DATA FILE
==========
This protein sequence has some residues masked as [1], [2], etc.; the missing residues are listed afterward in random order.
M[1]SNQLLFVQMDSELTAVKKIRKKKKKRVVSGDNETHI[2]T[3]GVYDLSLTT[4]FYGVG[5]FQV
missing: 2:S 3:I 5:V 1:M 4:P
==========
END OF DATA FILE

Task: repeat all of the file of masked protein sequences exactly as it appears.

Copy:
This protein sequence has some residues masked as [1], [2], etc.; the missing residues are listed afterward in random order.
M[1]SNQLLFVQMDSELTAVKKIRKKKKKRVVSGDNETHI[2]T[3]GVYDLSLTT[4]FYGVG[5]FQV
missing: 2:S 3:I 5:V 1:M 4:P